*In which we meet Cayley’s Theorem and reach the end of this particular adventure, but catch a glimpse of far-off lands still to be explored.*

- Theorem 68:
*Let be a group, let be a set.**Given a left action of on , there is an associated homomorphism .**Given a homomorphism , there is an associated left action of on .**These correspondences are inverses of one another.*

We proved this by just writing down suitable homomorphisms/actions and checking that they work, there were no major ideas involved.

- Corollary 69 (Cayley‘s Theorem):
*Let be a finite group. Then is isomorphic to a subgroup of for some .*The key here is that acts on itself by left multiplication, and using Theorem 68 this leads to a homomorphism from to .

### Understanding today’s lecture

Cayley’s Theorem shows that if is a group of order then is isomorphic to a subgroup of . You might like to revisit Sheet 7 Q5 to see how this relates to what you found there (where you were asked for the *smallest* such that is isomorphic to a subgroup of ).

What is the group of rotational symmetries of a tetrahedron?

### Further reading

There’s a Wikipedia page about Cayley’s theorem.

Here’s Tim Gowers writing about a couple of past Cambridge exam questions, including one with a rather nice application of the theory of group actions.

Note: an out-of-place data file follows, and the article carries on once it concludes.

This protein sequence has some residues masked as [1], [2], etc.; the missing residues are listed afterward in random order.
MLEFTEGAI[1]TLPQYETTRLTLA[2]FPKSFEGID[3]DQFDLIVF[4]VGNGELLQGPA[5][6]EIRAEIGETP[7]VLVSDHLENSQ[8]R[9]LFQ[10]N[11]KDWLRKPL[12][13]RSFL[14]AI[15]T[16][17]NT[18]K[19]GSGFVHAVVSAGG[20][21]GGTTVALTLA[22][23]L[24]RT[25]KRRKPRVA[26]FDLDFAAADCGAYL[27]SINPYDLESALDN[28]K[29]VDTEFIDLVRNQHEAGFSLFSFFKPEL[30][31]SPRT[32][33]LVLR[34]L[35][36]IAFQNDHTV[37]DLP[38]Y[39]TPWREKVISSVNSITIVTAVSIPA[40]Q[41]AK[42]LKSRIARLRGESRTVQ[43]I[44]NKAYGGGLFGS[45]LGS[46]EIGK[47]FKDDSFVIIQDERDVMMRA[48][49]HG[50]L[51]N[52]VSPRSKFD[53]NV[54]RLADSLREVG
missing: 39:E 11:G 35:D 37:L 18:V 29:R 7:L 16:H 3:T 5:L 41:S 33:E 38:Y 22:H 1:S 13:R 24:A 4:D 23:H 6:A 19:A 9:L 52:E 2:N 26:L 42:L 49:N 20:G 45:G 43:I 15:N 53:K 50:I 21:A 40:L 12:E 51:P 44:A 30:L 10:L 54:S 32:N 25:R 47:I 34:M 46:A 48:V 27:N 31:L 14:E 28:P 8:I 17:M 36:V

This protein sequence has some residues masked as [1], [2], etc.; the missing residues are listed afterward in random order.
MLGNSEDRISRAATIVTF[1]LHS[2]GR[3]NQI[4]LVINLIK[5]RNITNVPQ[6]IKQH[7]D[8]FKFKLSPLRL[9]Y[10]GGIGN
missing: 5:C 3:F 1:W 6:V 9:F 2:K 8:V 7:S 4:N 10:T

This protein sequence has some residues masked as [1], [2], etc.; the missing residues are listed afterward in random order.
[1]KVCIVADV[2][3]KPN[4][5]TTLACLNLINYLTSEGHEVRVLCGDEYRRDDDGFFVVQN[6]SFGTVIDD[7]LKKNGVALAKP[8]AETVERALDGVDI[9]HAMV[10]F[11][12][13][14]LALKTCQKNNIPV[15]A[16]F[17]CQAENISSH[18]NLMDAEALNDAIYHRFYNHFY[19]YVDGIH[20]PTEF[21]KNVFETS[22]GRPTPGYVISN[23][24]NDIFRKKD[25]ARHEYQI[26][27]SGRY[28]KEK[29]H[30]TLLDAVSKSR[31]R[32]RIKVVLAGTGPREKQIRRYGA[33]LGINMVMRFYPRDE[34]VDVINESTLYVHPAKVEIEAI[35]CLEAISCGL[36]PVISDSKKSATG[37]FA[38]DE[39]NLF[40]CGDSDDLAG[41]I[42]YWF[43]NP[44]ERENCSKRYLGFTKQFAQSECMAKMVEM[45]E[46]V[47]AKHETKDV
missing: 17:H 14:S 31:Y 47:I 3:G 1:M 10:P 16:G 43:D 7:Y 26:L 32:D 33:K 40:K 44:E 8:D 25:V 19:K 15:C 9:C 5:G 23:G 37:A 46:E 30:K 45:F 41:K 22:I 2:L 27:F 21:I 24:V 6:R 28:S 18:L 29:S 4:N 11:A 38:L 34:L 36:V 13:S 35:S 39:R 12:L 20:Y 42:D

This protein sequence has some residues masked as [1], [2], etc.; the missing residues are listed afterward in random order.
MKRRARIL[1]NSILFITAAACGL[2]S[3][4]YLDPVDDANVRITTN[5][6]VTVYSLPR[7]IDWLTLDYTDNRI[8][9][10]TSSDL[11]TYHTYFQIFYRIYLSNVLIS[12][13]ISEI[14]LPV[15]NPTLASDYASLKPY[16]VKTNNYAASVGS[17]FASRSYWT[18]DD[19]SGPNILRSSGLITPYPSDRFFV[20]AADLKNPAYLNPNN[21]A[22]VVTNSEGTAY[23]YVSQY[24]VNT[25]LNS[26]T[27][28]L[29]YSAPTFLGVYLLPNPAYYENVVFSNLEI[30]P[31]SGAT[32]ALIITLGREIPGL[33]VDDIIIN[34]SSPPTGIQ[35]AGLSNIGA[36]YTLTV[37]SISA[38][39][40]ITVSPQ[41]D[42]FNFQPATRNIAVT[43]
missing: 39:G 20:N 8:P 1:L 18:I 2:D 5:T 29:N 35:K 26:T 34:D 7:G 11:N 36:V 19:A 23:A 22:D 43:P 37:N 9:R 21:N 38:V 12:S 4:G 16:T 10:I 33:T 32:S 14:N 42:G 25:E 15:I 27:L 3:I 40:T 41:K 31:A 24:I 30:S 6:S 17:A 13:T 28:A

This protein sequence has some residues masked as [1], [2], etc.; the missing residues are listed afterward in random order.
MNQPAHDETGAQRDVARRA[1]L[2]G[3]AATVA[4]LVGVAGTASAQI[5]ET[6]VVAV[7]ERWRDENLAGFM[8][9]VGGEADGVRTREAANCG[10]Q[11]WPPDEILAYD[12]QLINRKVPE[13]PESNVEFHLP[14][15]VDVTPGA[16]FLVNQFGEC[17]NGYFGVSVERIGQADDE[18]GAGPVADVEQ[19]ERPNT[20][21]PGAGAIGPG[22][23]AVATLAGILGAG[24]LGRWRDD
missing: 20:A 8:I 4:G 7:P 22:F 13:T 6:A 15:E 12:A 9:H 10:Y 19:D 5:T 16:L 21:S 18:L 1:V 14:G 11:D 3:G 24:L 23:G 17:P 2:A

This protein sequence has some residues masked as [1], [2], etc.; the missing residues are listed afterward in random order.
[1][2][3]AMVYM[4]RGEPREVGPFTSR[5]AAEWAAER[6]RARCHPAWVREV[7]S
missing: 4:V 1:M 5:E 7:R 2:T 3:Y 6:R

Here’s Terry Tao on a generalisation of Cayley’s theorem (this comes with a health warning: the post is not written for first-year undergraduates!).

### Where next?

There are *loads* of ideas that build on group theory. Coming up later in the Oxford course you’ll find

Introduction to Representation Theory

and that’s without the fourth year courses, and without the many courses that use group theory along the way. Note that group theory is hugely important in other subjects such as modern physics, it’s not just for the pure mathematicians. See for example this video about group theory and physics, or this Plus article (with podcast) about group theory and viruses, or this Plus article about group theory and chemistry, or these lecture notes about group theory and physics. Or just try a library or Google!

May 27, 2015 at 8:30 am

A student has emailed me with some questions about symmetries of a tetrahedron, arising from working on Sheet 8, so I thought I’d put a comment here in case anyone else is puzzled. It’s important to distinguish between symmetries of an idealised mathematical tetrahedron (which include reflections) and symmetries of a physical frame in the shame of a tetrahedron (which don’t include reflections). Here’s a video I found on YouTube that illustrates the idea (at high speed): https://www.youtube.com/watch?v=2g7gYebaIBs